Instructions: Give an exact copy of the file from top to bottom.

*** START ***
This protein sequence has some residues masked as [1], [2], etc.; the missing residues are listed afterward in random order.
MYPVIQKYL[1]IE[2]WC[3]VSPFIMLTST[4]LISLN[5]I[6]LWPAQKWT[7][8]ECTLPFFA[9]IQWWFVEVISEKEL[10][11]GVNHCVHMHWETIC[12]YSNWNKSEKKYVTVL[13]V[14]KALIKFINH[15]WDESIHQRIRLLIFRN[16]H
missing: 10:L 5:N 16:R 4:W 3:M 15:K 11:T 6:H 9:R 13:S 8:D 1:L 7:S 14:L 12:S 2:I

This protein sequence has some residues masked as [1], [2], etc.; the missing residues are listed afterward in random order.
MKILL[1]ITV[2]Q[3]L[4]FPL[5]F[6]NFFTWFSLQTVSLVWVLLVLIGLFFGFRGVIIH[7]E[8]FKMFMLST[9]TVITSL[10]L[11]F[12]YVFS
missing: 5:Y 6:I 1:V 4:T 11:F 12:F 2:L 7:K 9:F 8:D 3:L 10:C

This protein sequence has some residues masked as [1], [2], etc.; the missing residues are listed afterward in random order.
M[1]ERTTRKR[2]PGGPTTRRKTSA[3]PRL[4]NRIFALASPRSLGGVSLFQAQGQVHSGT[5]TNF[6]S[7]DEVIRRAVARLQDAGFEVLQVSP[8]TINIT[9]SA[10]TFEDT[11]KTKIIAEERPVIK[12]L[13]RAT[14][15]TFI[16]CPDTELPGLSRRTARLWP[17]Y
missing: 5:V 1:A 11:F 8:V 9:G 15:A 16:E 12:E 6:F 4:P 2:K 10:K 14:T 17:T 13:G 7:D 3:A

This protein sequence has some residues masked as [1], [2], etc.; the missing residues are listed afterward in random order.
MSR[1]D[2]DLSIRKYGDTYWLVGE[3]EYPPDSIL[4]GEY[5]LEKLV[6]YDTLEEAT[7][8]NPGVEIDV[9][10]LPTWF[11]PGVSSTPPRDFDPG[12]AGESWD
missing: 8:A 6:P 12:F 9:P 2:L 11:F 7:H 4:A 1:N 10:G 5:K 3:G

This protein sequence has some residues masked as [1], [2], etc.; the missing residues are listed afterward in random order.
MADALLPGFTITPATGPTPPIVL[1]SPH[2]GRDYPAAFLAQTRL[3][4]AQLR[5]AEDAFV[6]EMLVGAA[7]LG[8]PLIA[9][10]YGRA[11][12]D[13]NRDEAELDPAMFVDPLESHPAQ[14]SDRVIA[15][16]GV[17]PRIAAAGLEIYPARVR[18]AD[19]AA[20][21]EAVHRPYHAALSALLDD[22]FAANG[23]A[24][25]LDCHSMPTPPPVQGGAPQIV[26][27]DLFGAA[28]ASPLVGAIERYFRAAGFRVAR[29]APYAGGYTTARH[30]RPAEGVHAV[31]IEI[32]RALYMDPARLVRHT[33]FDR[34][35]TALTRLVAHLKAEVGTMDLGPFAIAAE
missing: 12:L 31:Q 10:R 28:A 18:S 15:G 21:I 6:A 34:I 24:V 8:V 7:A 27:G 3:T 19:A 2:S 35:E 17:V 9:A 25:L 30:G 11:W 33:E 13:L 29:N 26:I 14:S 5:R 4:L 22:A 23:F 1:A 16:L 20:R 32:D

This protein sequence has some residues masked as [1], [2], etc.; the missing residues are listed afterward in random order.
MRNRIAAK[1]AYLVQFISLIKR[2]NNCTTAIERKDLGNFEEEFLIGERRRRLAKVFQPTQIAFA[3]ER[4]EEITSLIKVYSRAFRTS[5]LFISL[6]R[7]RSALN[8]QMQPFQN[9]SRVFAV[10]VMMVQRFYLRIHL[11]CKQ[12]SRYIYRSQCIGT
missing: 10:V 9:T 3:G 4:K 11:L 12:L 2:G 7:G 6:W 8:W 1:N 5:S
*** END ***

This protein sequence has some residues masked as [1], [2], etc.; the missing residues are listed afterward in random order.
MYPVIQKYL[1]IE[2]WC[3]VSPFIMLTST[4]LISLN[5]I[6]LWPAQKWT[7][8]ECTLPFFA[9]IQWWFVEVISEKEL[10][11]GVNHCVHMHWETIC[12]YSNWNKSEKKYVTVL[13]V[14]KALIKFINH[15]WDESIHQRIRLLIFRN[16]H
missing: 10:L 5:N 16:R 4:W 3:M 15:K 11:T 6:H 9:R 13:S 8:D 1:L 7:S 14:L 12:S 2:I

This protein sequence has some residues masked as [1], [2], etc.; the missing residues are listed afterward in random order.
MKILL[1]ITV[2]Q[3]L[4]FPL[5]F[6]NFFTWFSLQTVSLVWVLLVLIGLFFGFRGVIIH[7]E[8]FKMFMLST[9]TVITSL[10]L[11]F[12]YVFS
missing: 5:Y 6:I 1:V 4:T 11:F 12:F 2:L 7:K 9:F 8:D 3:L 10:C

This protein sequence has some residues masked as [1], [2], etc.; the missing residues are listed afterward in random order.
M[1]ERTTRKR[2]PGGPTTRRKTSA[3]PRL[4]NRIFALASPRSLGGVSLFQAQGQVHSGT[5]TNF[6]S[7]DEVIRRAVARLQDAGFEVLQVSP[8]TINIT[9]SA[10]TFEDT[11]KTKIIAEERPVIK[12]L[13]RAT[14][15]TFI[16]CPDTELPGLSRRTARLWP[17]Y
missing: 5:V 1:A 11:F 8:V 9:G 15:A 16:E 12:E 6:F 4:P 2:K 10:K 14:T 17:T 13:G 7:D 3:A

This protein sequence has some residues masked as [1], [2], etc.; the missing residues are listed afterward in random order.
MSR[1]D[2]DLSIRKYGDTYWLVGE[3]EYPPDSIL[4]GEY[5]LEKLV[6]YDTLEEAT[7][8]NPGVEIDV[9][10]LPTWF[11]PGVSSTPPRDFDPG[12]AGESWD
missing: 8:A 6:P 12:F 9:P 2:L 11:F 7:H 4:A 1:N 10:G 5:K 3:G

This protein sequence has some residues masked as [1], [2], etc.; the missing residues are listed afterward in random order.
MADALLPGFTITPATGPTPPIVL[1]SPH[2]GRDYPAAFLAQTRL[3][4]AQLR[5]AEDAFV[6]EMLVGAA[7]LG[8]PLIA[9][10]YGRA[11][12]D[13]NRDEAELDPAMFVDPLESHPAQ[14]SDRVIA[15][16]GV[17]PRIAAAGLEIYPARVR[18]AD[19]AA[20][21]EAVHRPYHAALSALLDD[22]FAANG[23]A[24][25]LDCHSMPTPPPVQGGAPQIV[26][27]DLFGAA[28]ASPLVGAIERYFRAAGFRVAR[29]APYAGGYTTARH[30]RPAEGVHAV[31]IEI[32]RALYMDPARLVRHT[33]FDR[34][35]TALTRLVAHLKAEVGTMDLGPFAIAAE
missing: 12:L 31:Q 10:R 28:A 18:S 15:G 21:I 6:A 34:I 24:V 8:V 7:A 27:G 3:T 19:A 2:S 35:E 17:V 9:A 25:L 30:G 11:W 33:E 13:L 29:N 26:I 14:S 5:R 4:L 22:A 23:F 1:A 16:L 20:R 32:D

This protein sequence has some residues masked as [1], [2], etc.; the missing residues are listed afterward in random order.
MRNRIAAK[1]AYLVQFISLIKR[2]NNCTTAIERKDLGNFEEEFLIGERRRRLAKVFQPTQIAFA[3]ER[4]EEITSLIKVYSRAFRTS[5]LFISL[6]R[7]RSALN[8]QMQPFQN[9]SRVFAV[10]VMMVQRFYLRIHL[11]CKQ[12]SRYIYRSQCIGT
missing: 10:V 9:T 3:G 4:K 11:L 12:L 2:G 7:G 6:W 8:W 1:N 5:S